An open, safe and secure cyberspace is the corner stone of a new cybersecurity strategy published by the European Commission today.
The strategy, accompanied by a proposal for a new cybersecurity directive aimed at maintaining high levels of cyber security across Europe intends to protect information and communications technology - the backbone of Europe's economic growth and a critical resource upon which all economic sectors rely. Anything to do with cybersecurity law always raises concerns about cost, online privacy and putting enough checks and balances in place to ensure a proportionate and fair regime.
New cybersecurity reporting rules
The cybersecurity proposals have already come under fire from business leaders. They have warned of the financial and management consequences of the mandatory requirements to report all data breaches or cyber security incidents to national authorities. European digital rights group EDRi has also said that the move would give national authorities access to "sufficient information from almost everyone online" in breach of the European Convention on Human Rights.
Trust and confidence
Online technologies now underpin many complex systems which keep our economies running such as finance, health, energy and transport; while many business models are built on the uninterrupted availability of the Internet and the smooth functioning of information systems.
But a recent Eurobarometer survey showed that almost a third of Europeans are not confident in their ability to use the Internet for banking or purchases. An overwhelming majority also said they avoid disclosing personal information online because of security concerns.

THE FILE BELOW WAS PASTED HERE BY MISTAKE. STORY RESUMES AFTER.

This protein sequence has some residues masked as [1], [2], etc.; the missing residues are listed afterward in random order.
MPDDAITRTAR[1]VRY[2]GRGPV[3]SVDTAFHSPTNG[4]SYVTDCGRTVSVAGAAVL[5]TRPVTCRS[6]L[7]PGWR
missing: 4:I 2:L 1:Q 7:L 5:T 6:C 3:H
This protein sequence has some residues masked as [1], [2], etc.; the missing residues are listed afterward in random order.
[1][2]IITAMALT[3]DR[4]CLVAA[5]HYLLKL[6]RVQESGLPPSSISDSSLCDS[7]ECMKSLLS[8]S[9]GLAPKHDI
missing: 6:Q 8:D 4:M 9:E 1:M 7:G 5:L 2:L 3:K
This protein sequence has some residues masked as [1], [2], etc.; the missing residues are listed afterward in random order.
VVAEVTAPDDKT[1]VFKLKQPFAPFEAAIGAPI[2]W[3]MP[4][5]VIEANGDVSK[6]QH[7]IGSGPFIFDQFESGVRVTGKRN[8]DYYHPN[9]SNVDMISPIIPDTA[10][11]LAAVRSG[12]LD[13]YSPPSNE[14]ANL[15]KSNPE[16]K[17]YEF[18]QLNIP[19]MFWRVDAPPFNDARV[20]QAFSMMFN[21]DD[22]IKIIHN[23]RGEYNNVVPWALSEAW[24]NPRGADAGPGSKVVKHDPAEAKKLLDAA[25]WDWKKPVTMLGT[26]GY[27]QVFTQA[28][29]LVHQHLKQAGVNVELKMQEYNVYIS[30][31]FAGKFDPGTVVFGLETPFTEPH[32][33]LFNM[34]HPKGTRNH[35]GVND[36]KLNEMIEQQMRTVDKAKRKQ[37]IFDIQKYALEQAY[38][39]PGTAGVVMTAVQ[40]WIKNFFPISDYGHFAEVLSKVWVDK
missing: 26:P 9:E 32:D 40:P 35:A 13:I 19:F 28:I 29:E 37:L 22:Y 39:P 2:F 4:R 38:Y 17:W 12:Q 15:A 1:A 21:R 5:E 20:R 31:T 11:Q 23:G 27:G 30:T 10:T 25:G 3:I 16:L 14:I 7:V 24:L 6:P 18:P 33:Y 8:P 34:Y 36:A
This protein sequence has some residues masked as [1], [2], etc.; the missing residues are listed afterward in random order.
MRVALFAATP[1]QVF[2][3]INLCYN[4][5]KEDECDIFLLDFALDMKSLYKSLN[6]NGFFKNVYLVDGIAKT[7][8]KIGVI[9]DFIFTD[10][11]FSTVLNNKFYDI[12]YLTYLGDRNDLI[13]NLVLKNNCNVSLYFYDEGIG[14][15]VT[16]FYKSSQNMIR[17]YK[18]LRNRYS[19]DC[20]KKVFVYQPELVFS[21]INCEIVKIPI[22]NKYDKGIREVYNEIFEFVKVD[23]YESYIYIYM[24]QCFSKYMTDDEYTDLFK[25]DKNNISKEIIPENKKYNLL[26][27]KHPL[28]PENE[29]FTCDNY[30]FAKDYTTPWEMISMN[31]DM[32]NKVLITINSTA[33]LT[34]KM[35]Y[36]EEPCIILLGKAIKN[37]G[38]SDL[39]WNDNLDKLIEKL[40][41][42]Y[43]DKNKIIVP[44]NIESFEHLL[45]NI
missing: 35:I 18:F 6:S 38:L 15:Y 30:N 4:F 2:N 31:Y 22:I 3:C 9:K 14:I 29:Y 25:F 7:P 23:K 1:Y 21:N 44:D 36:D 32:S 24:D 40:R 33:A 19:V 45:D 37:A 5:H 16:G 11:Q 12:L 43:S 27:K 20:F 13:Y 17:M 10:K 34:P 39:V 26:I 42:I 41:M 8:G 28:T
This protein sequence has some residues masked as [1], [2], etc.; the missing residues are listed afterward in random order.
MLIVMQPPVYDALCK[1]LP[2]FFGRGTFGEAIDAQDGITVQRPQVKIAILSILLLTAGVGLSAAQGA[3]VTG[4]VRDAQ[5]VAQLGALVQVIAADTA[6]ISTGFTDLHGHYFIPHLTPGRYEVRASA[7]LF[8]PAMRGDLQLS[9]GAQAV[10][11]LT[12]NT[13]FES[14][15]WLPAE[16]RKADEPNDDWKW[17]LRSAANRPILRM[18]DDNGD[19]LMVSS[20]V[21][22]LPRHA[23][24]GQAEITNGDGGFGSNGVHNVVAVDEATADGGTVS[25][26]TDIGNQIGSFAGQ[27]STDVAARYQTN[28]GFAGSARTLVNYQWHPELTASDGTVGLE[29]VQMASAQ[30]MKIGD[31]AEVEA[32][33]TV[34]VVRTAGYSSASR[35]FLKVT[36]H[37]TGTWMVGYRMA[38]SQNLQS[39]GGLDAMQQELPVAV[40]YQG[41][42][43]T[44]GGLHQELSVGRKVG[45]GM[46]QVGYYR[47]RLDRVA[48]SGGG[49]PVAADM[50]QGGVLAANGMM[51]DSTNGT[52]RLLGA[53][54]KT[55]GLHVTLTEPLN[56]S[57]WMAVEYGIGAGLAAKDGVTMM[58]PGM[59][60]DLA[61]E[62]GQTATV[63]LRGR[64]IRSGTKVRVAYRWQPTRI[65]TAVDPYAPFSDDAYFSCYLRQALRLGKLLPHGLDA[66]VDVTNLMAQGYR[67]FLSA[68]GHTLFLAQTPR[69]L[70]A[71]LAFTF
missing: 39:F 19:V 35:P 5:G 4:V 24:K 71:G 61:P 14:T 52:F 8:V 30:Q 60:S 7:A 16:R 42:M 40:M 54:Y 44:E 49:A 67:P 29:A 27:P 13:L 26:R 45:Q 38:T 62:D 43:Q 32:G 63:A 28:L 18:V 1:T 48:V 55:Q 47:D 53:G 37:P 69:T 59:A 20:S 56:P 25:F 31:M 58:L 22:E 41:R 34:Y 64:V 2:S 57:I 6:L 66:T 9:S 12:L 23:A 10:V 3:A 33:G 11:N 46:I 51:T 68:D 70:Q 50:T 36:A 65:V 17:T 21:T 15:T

Across the EU, more than one in ten Internet users has now been a victim of online fraud.
Under the new cybersecurity proposals so-called "enablers of information society services", which would include companies such as PayPal, Google, Amazon, eBay and Skype, would have to notify authorities of data-privacy breaches or "incidents with a significant impact" on services, such as natural disasters, extreme weather and cases of human error, as well as cyber attacks.
"There must be consequences if this is not done," said a Commission official, "but it is up to the member states what sort of sanctions they want to implement".
But critics remain concerned that the strategy has not been thought through properly. Sophie in 't Veld, a Dutch Member of the European Parliament commented
"It is incoherent, lacking in focus and a complete hotch-potch."
"It looks like almost every Directorate General (department) in the Commission wanted to write its own bit of the strategy. It bothers me that all these different policy areas are being lumped together in one document. It covers so much, from internet fraud and illegal downloading, to child pornography and international security," she said.
"The lines are being blurred and we need to safeguard the fundamental rights we expect in a democracy and not cede disproportionate powers to law enforcement," said In't Veld.